January 5, 2019

Having established the trend in Act Two, Part 1, let us now look at the detailed data behind the charts in that blog. One thing to keep in mind is that the market from 1962 to today was measured using S&P 500 data from Finance.Yahoo.com. This data has daily highs and lows so market tops and bottoms could be measured using intraday highs and lows. By contrast, market data from 1962 and before used Dow Jones Industrial Index data accessed from Wharton Research Data Services[1], which only provides daily closes. Therefore, highs and lows refer to closing and not intraday highs and lows and as a result, will show much lower volatility than otherwise. 

The table below summarizes the data for the first bottom and top - a point that marks the beginning of Act Two. As can be seen, all but one market bottomed initially between trading days 27-35. The only exception was the 1987 bear market. This was a market in a hurry and would be back to par 438 trading days later - a year and eight months. It bottomed initially on day 12 with a whopping 34.2% loss and recovered quickly the next day for a 19.8% gain from the previous day's low. Taking out that outlier, the average first bottom came at 30.9 trading days, while the average first top came 8.4 trading days later. The average first loss was 12.4 percent without the 1987 data and gave rise to a gain from the bottom of 6.3%. Our own market lines up fairly well with the major bear market data. It bottomed initially 26 trading days after its September 21 S&P 500 highpoint of 2940.91. It peaked seven days later with an 8.1% gain from the bottom.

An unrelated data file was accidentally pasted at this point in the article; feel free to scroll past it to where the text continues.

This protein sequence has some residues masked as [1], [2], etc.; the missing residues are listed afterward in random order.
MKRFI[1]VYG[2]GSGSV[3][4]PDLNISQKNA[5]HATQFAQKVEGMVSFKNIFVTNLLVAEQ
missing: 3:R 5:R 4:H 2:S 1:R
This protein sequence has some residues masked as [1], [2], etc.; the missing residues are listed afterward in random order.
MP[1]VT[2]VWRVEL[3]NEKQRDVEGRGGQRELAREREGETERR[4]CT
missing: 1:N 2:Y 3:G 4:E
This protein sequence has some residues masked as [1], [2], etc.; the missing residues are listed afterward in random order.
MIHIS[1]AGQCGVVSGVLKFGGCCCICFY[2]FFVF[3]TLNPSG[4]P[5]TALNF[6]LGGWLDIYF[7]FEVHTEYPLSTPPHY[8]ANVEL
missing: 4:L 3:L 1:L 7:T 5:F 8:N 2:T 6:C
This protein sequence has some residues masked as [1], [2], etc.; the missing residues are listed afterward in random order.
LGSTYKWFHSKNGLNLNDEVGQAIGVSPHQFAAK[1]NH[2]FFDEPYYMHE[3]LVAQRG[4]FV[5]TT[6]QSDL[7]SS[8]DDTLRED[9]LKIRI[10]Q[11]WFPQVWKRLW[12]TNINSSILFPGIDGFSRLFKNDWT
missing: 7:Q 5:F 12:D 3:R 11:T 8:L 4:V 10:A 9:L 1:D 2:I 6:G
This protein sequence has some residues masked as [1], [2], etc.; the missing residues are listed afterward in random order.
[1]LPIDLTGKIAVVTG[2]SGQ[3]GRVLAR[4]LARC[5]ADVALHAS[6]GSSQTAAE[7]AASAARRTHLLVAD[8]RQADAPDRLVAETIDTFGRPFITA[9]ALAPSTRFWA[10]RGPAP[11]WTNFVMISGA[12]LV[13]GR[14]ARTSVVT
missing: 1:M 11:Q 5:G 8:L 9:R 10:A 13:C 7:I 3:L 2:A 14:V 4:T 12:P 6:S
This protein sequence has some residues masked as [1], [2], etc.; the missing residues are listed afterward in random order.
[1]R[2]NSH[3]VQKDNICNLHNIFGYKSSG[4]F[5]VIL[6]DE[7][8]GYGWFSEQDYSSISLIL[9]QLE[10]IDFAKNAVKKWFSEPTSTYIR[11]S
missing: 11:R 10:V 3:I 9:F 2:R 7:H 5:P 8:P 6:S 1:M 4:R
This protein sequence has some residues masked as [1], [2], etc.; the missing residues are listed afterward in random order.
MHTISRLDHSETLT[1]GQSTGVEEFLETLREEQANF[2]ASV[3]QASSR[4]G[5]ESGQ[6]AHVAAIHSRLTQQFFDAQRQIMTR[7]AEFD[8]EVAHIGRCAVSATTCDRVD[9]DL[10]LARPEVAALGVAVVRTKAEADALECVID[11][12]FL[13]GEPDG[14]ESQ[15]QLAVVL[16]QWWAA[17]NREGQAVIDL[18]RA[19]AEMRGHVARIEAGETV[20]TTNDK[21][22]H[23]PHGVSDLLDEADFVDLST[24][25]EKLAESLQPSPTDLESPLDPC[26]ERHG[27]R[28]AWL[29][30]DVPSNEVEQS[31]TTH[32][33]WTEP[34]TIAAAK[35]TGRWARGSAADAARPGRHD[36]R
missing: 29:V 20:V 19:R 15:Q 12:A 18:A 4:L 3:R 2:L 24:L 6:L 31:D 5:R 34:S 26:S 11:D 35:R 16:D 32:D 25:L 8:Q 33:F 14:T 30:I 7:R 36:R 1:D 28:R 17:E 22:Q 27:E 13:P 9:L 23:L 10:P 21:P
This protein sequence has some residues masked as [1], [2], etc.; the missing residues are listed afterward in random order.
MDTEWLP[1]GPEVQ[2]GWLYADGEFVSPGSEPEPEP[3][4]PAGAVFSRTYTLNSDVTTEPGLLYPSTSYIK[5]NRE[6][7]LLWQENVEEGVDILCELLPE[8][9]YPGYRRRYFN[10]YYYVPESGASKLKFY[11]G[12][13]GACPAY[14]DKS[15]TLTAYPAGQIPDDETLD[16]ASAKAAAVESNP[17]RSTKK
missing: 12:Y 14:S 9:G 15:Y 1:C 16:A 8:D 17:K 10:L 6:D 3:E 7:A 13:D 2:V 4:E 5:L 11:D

Bear Market

Days to 1st Bottom

Percent Loss

Days to 1st Top

Percent Gain from Bottom

1937

28

22.2

31

5.0

1946

31

7.3

45

4.7

1962

32

10.8

34

5.0

1968

27

10.8

36

5.4

1973

35

10.1

42

5.6

1987

12

34.2

13

19.8

2000

32

14.7

45

10.2

2007

31

10.8

42

8.4

Average*

30.9

12.4

39.3

6.3

Today's

26

11.5

33

8.1

*1987 not included


All major bear markets went through two additional short recoveries or "dead cat bounces" in the first 151trading days. The two tables below summarize the data for these…

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